I could have done with a better ending, though. While it wasn't a complete HEA, in other parts it was just too much. Too much of in an "everything is absolutely fine for EVERYONE"-way. I really didn't buy it. And while I know that there is a new book out in the series, I'm not sure I'm going to pick it up. I think I'm just finished with this series for now, no matter who's staring in the next book.
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review 2016-01-07 20:51
Moment Of Impact by Karen Stivali
Moment of Impact - Karen Stivali

Outside is scary, inside is terrifying.

Collin Fitzpatrick did NOT have an easy life. Controlled by a fanatically religious mother, the missing locks on his bathroom and bedroom doors were just some of the small things that had a lasting effect on him. Being gay wasn't remotely up for discussion in his family. Even the thought of being intimate with a guy was completely out of the question. Consequently, Collin is living his life with an unhealthy amount of guilt, shame and anxiety mixed in, and the big crush he has on his straight college roommate, Tanner, doesn't help one bit. Quite the opposite, because after listening to Tannner banging his friend with benefits the whole semester, the one night he gets caught staring? Turns out Tanner isn't as straight as Collin thought he was, and his undesirable thoughts aren't as impossible as he was hoping.

This book surprised me a little. The writing was good, even though some of the dialogue and inner musings seemed a bit forced at times. But it didn't bother me too much. I had more problems with the fact that Tanner slept with his roommate while Collin was right there. I don't care if he thought his roommate was asleep or not. You just don't DO stuff like that. Especially not when you allegedly have a huge crush on the other person sleeping in the bed right beside your own. Just no.

Other than that I enjoyed the story. Collin never had it easy with his family, therefore never really accepted himself or at least got comfortable with his own body. His anxiety and shame burden him in almost every situation, his fear of discovery is almost all-consuming. No wonder that this kind of angst influences the bloossoming relationship with Tanner greatly, and not exactly in a good way.

This was a good, short gfy-ofy story, even though I got a tiny bit annoyed with the "near-death/severe-situation-changed-everything" plotline. It's not a bad formula, but it's been done more times than anyone can count, which si why more often than not it lost its' shine. I can understand it, I can read it and somewhat enjoy it, but in the end, I wish the characters could grow, change and make decisions without life-altering events forcing their hand. But I know that's me, so other readers might not be bothered by it.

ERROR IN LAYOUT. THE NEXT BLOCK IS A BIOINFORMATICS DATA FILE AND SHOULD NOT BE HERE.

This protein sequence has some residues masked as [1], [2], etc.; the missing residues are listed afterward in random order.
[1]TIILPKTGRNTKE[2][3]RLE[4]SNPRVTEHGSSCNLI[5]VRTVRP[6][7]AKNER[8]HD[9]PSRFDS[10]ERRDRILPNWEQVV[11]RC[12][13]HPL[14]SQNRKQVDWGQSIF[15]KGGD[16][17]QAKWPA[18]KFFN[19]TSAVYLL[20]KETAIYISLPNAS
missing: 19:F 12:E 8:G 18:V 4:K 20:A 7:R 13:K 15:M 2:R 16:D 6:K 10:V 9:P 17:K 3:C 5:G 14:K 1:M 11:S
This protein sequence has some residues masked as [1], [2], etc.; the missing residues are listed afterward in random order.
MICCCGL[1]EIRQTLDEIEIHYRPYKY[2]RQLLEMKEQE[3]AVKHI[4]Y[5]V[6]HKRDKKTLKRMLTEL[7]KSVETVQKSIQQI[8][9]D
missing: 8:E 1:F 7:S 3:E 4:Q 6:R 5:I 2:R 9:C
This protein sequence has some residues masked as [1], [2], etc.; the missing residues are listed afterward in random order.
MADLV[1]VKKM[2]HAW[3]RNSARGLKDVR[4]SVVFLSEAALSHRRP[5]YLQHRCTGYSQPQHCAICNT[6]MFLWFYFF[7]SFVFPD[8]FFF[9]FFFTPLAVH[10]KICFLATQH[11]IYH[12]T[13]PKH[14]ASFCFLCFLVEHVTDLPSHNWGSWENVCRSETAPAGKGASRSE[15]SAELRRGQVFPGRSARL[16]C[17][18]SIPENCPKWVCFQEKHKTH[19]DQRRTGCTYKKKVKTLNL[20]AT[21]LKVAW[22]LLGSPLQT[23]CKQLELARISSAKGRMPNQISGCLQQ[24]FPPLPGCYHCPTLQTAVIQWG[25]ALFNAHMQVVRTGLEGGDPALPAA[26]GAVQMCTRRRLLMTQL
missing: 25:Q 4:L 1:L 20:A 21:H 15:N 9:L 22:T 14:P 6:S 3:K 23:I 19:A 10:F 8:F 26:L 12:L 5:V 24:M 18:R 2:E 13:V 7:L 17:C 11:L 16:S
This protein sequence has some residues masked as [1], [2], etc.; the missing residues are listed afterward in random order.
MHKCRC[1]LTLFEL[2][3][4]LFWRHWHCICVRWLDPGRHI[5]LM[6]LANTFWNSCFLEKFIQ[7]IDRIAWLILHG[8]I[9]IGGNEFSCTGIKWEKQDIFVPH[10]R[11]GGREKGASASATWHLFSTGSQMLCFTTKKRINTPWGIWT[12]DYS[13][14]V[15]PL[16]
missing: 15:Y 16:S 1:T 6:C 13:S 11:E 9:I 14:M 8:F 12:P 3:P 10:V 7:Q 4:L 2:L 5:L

All in all a good start of a series and I picked up the second installment out of pure curiosity right after I finished this one.

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review 2015-11-26 00:00
The Field of Someone Else's Dreams
The Field of Someone Else's Dreams - Amelia C. Gormley

Well, this one covered a lot of complex issues in just a few pages.

Chris, a young and promising athlete, needs a scholarship in order to not leave college with a debt as high as Mount Everest. But a sports scholarship and coming out just doesn't seem to go together, no matter how much you're wishing for a loophole. Add the pressure of a man-ly man as a father and the guy you're in love with (and just can't shove back in the closet as if it's nothing),and Chris has more than one full plate to deal with.

And shit happens. And everything comes to a head. And we get to watch it all.

I enjoyed this one quite a bit. Chris' desperation on so many levels - career, money, love - felt real and understandable to me. Matt was a sweatheart, he tried so hard to do the right thing again and again without losing himself. Watching these two struggling through real life problems of new adults was heart-breakingly real. Plus, the whole story line with Chris' parents was a great illustration of the power of words & the power parents' actions and casual remarks have over their children and their inner strenght or strife.

I thoroughly enjoyed this one, and was very happy with the way things worked out. It definitely got me interested in reading the next Saugatuck story.

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review 2015-11-26 00:00
In the Right Light
In the Right Light - G.B. Gordon

Oh my god, I loved this!

Danny was adorable, an open and sweet and wonderful grasshopper. He was so full of light and energy. Jamie was the almost complete opposite. Clearly unhappy with his life, trapped under the foot of his old man, jaded and underneath it all so very angry and scared because he couldn't get it right. Couldn't go back, couldn't go forward, he was just miserable every day. Until Danny and all his light and heart came into his life and threw him for a loop or three.

These two together made me swoon and giggle and my heart beat in a funny rhythm. It was the perfect mix of emotions and fun and hotness. I absolutely loved it and soooo wouldn't mind a nice, long sequel. *wink,wink,nudge,nudge*